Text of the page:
Curt Tofteland Visit

Curt Tofteland, Shakespeare Behind Bars

Curt Tofteland, Shakespeare Behind Bars

Curt Tofteland, a prison arts practitioner and founder of the internationally acclaimed Shakespeare Behind Bars (SBB) program will be in Eugene and Portland this January 2016 delivering two lectures and showing his documentary film, Shakespeare Behind Bars.

Open Hearts Open Minds will be hosting a showing of the documentary Shakespeare Behind Bars. Curt Tofteland will be present to talk and answer questions. A lively dialogue will ensue!

Shakespeare Behind Bars

THE FILM: when/where
Monday, January 18, 2016 at 7:00 p.m.
First Unitarian Church of Portland
1011 SW 12th, Portland
This will be a benefit for Shakespeare Behind Bars. Suggested donation: $8. No one turned away.

> view trailer
> download flyer

There will also be a showing of the film in Eugene on Sunday, January 10th at 3:00 PM on the UO Campus, 156 Straub Hall.

Oregon Humanities Center Lectures

As part of the Oregon Humanities Center Tzedek Lecture series on justice, Tofteland will give two public talks at the UO campuses in Eugene and in Portland.

PORTLAND: The Villainy You Teach Me: Mercy Seasoned with Justice or Mercy Seasoned with Revenge?
UO in Portland (70 NW Couch St.)
Wednesday, January 20, 2016 at 7:30 p.m.

Tofteland’s lecture “The Villainy You Teach Me: Mercy Seasoned with Justice or Mercy Seasoned with Revenge?” will examine justice through the lens of Shakespeare’s play, The Merchant of Venice. In one of Shakespeare’s most famous passages (in the courtroom scene in Act 4.I), Portia tells Shylock that seeking legal justice will not lead to salvation. She reminds Shylock (and all present) that through our own prayers for mercy we are taught to render the deeds of mercy to others. But how easy is it to do that, especially for someone like Shylock who has been deeply wronged by the oppressor he is asked to forgive? Tofteland asks each of us to ponder, “Is there a pound of flesh you are seeking? If so, will you season justice with mercy or with revenge?”

Curt Tofteland has worked in professional theatre as an actor, director, producer, and playwright for more than 35 years, and for the past 20 years has taken his passion for Shakespeare and his belief in the redemptive power of art into prison settings. From 1989 to 2008 he served as producing artistic director of the Kentucky Shakespeare Festival, producing, directing, or acting in over 50 plays. From 1995 to 2008 he facilitated SBB at Luther Luckett Correctional Complex, where he produced and directed 14 Shakespeare plays. He currently facilitates several SBB programs in Kentucky and Michigan. In addition, Tofteland is a program developer, teacher, artist-in-residence, workshop facilitator, and national and international speaker, as well as a published essayist and poet. He is the recipient of numerous awards and fellowships, including two Fulbrights and an award from the Petra Foundation. Tofteland is currently working on his first book, Behind the Bard-Wire: Reflection, Responsibility, Redemption, and Forgiveness…The Transformative Power of Art, Theatre, and Shakespeare.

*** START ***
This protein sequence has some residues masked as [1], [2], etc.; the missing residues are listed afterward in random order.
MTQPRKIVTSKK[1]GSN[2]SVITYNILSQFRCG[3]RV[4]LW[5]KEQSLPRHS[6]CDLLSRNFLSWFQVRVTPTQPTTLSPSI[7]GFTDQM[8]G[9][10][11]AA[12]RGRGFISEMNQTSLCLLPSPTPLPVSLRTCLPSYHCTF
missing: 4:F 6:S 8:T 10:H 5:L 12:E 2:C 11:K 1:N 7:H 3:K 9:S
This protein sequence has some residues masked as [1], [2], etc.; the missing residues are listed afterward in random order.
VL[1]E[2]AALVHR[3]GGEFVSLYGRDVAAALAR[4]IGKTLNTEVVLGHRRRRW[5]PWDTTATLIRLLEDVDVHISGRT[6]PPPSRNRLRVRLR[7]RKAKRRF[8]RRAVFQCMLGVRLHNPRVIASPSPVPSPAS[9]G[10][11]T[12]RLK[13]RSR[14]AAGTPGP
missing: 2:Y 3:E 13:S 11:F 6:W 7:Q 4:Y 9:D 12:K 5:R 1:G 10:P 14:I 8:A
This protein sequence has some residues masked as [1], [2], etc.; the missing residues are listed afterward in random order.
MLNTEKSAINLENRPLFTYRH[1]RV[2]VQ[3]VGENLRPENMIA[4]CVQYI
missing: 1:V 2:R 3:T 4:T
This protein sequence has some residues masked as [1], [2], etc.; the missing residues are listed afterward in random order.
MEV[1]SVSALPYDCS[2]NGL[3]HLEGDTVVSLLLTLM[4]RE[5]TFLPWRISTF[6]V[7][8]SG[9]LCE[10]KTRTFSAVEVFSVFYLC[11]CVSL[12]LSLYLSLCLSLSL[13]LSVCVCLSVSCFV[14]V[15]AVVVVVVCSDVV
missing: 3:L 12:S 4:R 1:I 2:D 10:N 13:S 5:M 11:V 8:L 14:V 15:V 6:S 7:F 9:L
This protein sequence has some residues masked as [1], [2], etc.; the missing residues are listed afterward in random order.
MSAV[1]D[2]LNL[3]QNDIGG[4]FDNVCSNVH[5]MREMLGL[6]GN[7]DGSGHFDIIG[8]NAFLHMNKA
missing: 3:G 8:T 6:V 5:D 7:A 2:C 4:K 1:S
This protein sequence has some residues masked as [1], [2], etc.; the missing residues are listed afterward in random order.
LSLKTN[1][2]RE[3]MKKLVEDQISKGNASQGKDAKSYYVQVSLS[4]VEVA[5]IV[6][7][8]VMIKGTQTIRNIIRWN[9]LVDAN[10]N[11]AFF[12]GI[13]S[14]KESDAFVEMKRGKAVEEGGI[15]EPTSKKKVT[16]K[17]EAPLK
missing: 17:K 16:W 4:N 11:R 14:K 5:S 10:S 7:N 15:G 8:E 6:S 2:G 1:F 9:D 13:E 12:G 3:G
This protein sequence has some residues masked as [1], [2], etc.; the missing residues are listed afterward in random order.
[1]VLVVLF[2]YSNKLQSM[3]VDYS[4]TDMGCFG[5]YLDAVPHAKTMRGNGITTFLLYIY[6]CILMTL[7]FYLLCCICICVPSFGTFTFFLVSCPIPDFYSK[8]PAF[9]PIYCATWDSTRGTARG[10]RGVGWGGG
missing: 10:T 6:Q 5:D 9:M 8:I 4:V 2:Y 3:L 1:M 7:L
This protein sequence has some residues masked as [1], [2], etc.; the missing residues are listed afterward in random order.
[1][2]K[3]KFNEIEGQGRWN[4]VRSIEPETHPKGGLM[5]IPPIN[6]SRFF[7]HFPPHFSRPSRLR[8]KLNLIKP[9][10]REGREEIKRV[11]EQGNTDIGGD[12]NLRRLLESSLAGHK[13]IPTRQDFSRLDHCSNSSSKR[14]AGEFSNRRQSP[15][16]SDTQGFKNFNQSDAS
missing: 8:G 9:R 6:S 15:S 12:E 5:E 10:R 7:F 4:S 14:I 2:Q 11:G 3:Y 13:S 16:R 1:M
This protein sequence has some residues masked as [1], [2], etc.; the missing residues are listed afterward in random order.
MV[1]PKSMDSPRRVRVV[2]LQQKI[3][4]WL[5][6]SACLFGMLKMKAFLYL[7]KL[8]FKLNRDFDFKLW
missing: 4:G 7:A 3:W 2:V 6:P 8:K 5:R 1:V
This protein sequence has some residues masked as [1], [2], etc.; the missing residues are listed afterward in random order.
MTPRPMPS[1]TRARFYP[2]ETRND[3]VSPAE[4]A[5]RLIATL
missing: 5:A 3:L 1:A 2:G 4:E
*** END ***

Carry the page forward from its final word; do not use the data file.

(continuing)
EUGENE: We Know Who We Are But Not Who We May Be
156 Straub Hall on the UO campus
Tuesday, January 19th at 7:30 p.m.

In his Eugene talk, Tofteland will describe his work with prisoners in “circles of trust,” in which participants explore what it means to be human using art, theatre, and the collected works of William Shakespeare. Together the inmates explore four questions: Who am I? What do I love? How will I live my life knowing I will die? What is my gift to humankind? Through these questions, participants seek to understand how their early life experiences have shaped their views of the world; who they were when they committed their crimes; who they are in the present; and who they wish to become. This process of habilitation leads to transformational change that allows participants the possibility of not being remembered for the very worst thing that they did.

2015 Director’s Report

2015 was a fantastic year! Read all about it!

The Value of Theater in Prison

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